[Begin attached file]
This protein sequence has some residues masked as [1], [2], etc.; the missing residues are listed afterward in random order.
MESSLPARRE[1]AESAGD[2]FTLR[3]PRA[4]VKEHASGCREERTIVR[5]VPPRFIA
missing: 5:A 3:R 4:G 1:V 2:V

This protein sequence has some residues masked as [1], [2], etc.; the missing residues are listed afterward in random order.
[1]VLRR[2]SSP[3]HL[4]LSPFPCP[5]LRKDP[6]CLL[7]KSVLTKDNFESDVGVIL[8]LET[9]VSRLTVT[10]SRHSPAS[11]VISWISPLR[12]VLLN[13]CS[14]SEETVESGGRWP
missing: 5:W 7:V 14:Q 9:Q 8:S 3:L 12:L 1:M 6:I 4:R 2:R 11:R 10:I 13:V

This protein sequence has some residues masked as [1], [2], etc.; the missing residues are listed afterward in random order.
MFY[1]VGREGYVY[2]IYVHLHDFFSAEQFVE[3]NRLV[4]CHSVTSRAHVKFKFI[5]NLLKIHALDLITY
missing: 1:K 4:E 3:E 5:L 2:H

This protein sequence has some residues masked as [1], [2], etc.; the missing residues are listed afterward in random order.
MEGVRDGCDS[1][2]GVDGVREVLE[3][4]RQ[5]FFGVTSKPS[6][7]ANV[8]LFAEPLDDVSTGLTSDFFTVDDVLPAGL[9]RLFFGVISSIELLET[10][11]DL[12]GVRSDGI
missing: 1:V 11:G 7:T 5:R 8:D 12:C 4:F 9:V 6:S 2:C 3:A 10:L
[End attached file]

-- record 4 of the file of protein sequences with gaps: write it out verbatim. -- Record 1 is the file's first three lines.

This protein sequence has some residues masked as [1], [2], etc.; the missing residues are listed afterward in random order.
MEGVRDGCDS[1][2]GVDGVREVLE[3][4]RQ[5]FFGVTSKPS[6][7]ANV[8]LFAEPLDDVSTGLTSDFFTVDDVLPAGL[9]RLFFGVISSIELLET[10][11]DL[12]GVRSDGI
missing: 1:V 11:G 7:T 5:R 8:D 12:C 4:F 9:V 6:S 2:C 3:A 10:L